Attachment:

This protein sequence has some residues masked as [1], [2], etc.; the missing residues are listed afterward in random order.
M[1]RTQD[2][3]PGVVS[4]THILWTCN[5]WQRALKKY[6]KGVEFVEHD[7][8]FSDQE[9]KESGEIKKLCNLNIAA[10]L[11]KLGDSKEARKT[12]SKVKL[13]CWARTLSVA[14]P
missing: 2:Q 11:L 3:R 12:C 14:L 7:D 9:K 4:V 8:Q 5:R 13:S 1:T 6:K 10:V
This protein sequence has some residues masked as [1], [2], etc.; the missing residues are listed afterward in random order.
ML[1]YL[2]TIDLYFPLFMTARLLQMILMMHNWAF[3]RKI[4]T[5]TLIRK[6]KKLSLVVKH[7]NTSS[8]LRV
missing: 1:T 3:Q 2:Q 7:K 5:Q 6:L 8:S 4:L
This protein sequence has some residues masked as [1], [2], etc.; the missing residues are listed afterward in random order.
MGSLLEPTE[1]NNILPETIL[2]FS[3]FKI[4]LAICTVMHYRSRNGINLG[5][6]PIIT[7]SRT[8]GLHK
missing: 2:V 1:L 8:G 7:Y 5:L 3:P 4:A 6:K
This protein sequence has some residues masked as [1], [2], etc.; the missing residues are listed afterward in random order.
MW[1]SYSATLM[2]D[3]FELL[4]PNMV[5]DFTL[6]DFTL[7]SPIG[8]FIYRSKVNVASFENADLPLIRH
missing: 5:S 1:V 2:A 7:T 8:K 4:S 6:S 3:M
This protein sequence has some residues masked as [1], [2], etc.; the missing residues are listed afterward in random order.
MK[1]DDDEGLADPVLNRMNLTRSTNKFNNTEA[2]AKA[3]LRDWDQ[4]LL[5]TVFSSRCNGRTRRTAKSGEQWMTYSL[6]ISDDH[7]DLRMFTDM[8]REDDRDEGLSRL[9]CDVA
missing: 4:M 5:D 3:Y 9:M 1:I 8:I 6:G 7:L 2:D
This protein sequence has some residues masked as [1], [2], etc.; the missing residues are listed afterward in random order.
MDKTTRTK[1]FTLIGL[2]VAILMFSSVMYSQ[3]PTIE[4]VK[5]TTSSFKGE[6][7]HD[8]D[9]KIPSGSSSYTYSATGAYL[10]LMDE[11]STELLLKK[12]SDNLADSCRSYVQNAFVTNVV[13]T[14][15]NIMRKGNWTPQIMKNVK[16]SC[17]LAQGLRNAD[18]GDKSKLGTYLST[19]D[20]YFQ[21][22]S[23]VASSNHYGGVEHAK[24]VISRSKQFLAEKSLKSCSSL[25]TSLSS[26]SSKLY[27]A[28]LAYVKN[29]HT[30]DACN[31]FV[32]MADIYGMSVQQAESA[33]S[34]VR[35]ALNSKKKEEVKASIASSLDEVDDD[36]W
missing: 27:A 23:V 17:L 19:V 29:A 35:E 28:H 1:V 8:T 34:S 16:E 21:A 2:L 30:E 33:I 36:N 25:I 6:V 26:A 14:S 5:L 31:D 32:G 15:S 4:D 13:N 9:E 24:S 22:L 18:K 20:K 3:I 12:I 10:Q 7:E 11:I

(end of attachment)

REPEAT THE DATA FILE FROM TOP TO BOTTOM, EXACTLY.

This protein sequence has some residues masked as [1], [2], etc.; the missing residues are listed afterward in random order.
M[1]RTQD[2][3]PGVVS[4]THILWTCN[5]WQRALKKY[6]KGVEFVEHD[7][8]FSDQE[9]KESGEIKKLCNLNIAA[10]L[11]KLGDSKEARKT[12]SKVKL[13]CWARTLSVA[14]P
missing: 2:Q 11:L 3:R 12:C 14:L 7:D 9:K 4:V 8:Q 5:R 13:S 1:T 6:K 10:V
This protein sequence has some residues masked as [1], [2], etc.; the missing residues are listed afterward in random order.
ML[1]YL[2]TIDLYFPLFMTARLLQMILMMHNWAF[3]RKI[4]T[5]TLIRK[6]KKLSLVVKH[7]NTSS[8]LRV
missing: 1:T 3:Q 2:Q 7:K 5:Q 6:L 8:S 4:L
This protein sequence has some residues masked as [1], [2], etc.; the missing residues are listed afterward in random order.
MGSLLEPTE[1]NNILPETIL[2]FS[3]FKI[4]LAICTVMHYRSRNGINLG[5][6]PIIT[7]SRT[8]GLHK
missing: 2:V 1:L 8:G 7:Y 5:L 3:P 4:A 6:K
This protein sequence has some residues masked as [1], [2], etc.; the missing residues are listed afterward in random order.
MW[1]SYSATLM[2]D[3]FELL[4]PNMV[5]DFTL[6]DFTL[7]SPIG[8]FIYRSKVNVASFENADLPLIRH
missing: 5:S 1:V 2:A 7:T 8:K 4:S 6:S 3:M
This protein sequence has some residues masked as [1], [2], etc.; the missing residues are listed afterward in random order.
MK[1]DDDEGLADPVLNRMNLTRSTNKFNNTEA[2]AKA[3]LRDWDQ[4]LL[5]TVFSSRCNGRTRRTAKSGEQWMTYSL[6]ISDDH[7]DLRMFTDM[8]REDDRDEGLSRL[9]CDVA
missing: 4:M 5:D 3:Y 9:M 1:I 8:I 6:G 7:L 2:D
This protein sequence has some residues masked as [1], [2], etc.; the missing residues are listed afterward in random order.
MDKTTRTK[1]FTLIGL[2]VAILMFSSVMYSQ[3]PTIE[4]VK[5]TTSSFKGE[6][7]HD[8]D[9]KIPSGSSSYTYSATGAYL[10]LMDE[11]STELLLKK[12]SDNLADSCRSYVQNAFVTNVV[13]T[14][15]NIMRKGNWTPQIMKNVK[16]SC[17]LAQGLRNAD[18]GDKSKLGTYLST[19]D[20]YFQ[21][22]S[23]VASSNHYGGVEHAK[24]VISRSKQFLAEKSLKSCSSL[25]TSLSS[26]SSKLY[27]A[28]LAYVKN[29]HT[30]DACN[31]FV[32]MADIYGMSVQQAESA[33]S[34]VR[35]ALNSKKKEEVKASIASSLDEVDDD[36]W
missing: 27:A 23:V 17:L 19:V 29:A 35:E 28:H 1:V 8:T 34:S 16:E 21:A 2:L 30:E 33:I 36:N 25:I 6:V 26:A 14:S 5:L 31:D 32:G 15:S 4:D 13:N 9:E 24:S 22:L 18:K 20:K 3:I 12:I 10:Q 7:E 11:I